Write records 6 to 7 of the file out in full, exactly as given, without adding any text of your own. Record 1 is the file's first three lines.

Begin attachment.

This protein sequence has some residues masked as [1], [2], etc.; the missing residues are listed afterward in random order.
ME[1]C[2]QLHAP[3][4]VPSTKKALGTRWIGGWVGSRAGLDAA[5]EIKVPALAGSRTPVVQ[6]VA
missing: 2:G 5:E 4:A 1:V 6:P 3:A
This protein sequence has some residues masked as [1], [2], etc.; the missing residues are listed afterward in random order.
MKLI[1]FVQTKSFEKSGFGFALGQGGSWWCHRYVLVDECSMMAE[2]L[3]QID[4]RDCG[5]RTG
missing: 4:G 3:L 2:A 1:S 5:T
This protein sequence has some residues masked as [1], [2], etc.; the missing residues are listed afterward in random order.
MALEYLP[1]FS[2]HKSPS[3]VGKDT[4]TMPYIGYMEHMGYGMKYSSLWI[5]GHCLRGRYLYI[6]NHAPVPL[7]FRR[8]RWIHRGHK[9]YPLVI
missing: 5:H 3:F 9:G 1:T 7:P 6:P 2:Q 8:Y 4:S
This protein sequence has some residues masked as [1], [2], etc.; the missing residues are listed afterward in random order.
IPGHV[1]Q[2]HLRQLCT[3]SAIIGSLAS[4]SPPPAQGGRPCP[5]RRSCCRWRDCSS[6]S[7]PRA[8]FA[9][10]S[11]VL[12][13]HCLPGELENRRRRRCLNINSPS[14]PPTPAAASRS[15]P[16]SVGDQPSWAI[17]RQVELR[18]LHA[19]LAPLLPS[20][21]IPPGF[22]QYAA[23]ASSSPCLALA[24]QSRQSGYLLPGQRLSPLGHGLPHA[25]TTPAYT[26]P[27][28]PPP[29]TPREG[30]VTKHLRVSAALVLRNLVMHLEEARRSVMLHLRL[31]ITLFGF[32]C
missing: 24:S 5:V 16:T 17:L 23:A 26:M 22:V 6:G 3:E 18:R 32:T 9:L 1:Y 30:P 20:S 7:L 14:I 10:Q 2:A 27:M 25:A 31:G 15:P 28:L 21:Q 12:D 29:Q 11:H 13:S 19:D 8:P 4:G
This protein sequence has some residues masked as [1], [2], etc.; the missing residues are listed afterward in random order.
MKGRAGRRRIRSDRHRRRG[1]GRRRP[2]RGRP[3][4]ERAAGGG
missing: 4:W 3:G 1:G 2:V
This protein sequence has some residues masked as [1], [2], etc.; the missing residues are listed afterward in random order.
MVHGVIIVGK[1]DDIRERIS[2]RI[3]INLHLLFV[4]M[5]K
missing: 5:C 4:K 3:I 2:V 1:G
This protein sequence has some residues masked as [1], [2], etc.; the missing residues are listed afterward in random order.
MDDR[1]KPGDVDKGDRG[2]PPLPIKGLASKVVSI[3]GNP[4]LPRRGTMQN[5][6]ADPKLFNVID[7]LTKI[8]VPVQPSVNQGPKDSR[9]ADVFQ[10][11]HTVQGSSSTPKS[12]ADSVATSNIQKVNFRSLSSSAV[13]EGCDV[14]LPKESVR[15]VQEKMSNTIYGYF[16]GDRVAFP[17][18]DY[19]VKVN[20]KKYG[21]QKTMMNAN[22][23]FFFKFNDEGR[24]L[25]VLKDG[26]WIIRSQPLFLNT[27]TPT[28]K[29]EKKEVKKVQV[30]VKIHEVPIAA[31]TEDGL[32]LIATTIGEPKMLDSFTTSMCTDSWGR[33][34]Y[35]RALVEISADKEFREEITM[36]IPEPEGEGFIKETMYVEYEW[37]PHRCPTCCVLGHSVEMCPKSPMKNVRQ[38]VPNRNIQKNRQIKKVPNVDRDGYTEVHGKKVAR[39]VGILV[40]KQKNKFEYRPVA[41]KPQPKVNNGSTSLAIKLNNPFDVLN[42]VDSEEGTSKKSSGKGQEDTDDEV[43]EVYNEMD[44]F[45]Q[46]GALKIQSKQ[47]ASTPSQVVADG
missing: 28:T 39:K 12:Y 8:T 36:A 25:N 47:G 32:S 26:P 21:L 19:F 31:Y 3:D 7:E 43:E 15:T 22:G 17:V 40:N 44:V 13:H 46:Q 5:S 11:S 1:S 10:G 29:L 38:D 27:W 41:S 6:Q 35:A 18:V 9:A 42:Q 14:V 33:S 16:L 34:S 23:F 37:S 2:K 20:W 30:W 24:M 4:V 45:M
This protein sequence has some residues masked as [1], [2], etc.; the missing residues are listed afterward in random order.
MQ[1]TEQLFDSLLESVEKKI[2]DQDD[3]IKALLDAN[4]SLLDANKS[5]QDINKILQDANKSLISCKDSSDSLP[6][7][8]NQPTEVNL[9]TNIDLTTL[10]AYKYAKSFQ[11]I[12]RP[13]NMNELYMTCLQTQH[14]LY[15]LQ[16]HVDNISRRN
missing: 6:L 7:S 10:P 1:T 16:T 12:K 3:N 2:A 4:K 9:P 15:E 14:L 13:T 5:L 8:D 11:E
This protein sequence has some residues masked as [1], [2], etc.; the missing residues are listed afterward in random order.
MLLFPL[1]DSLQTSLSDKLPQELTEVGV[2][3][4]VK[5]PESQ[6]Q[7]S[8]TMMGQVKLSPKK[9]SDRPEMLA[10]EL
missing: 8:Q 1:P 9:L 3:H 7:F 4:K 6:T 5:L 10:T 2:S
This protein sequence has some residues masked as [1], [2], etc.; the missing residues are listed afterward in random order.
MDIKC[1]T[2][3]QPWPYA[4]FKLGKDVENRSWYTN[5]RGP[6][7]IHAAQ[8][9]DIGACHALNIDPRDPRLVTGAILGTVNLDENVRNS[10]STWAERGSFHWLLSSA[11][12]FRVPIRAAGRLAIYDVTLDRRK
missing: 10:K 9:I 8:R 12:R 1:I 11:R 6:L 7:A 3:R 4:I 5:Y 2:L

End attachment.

This protein sequence has some residues masked as [1], [2], etc.; the missing residues are listed afterward in random order.
MVHGVIIVGK[1]DDIRERIS[2]RI[3]INLHLLFV[4]M[5]K
missing: 5:C 4:K 3:I 2:V 1:G
This protein sequence has some residues masked as [1], [2], etc.; the missing residues are listed afterward in random order.
MDDR[1]KPGDVDKGDRG[2]PPLPIKGLASKVVSI[3]GNP[4]LPRRGTMQN[5][6]ADPKLFNVID[7]LTKI[8]VPVQPSVNQGPKDSR[9]ADVFQ[10][11]HTVQGSSSTPKS[12]ADSVATSNIQKVNFRSLSSSAV[13]EGCDV[14]LPKESVR[15]VQEKMSNTIYGYF[16]GDRVAFP[17][18]DY[19]VKVN[20]KKYG[21]QKTMMNAN[22][23]FFFKFNDEGR[24]L[25]VLKDG[26]WIIRSQPLFLNT[27]TPT[28]K[29]EKKEVKKVQV[30]VKIHEVPIAA[31]TEDGL[32]LIATTIGEPKMLDSFTTSMCTDSWGR[33][34]Y[35]RALVEISADKEFREEITM[36]IPEPEGEGFIKETMYVEYEW[37]PHRCPTCCVLGHSVEMCPKSPMKNVRQ[38]VPNRNIQKNRQIKKVPNVDRDGYTEVHGKKVAR[39]VGILV[40]KQKNKFEYRPVA[41]KPQPKVNNGSTSLAIKLNNPFDVLN[42]VDSEEGTSKKSSGKGQEDTDDEV[43]EVYNEMD[44]F[45]Q[46]GALKIQSKQ[47]ASTPSQVVADG
missing: 28:T 39:K 12:Y 8:T 36:A 25:N 47:G 32:S 26:P 21:L 19:F 31:Y 3:D 7:E 43:E 15:T 22:G 17:V 40:N 44:V 13:H 46:Q 5:S 11:S 1:S 10:G 29:L 38:D 27:W 41:S 6:Q 35:A 18:V 9:A 42:Q 14:V 33:S 16:L 34:S 23:F 37:S 2:K 20:W 30:W 24:M 4:V 45:M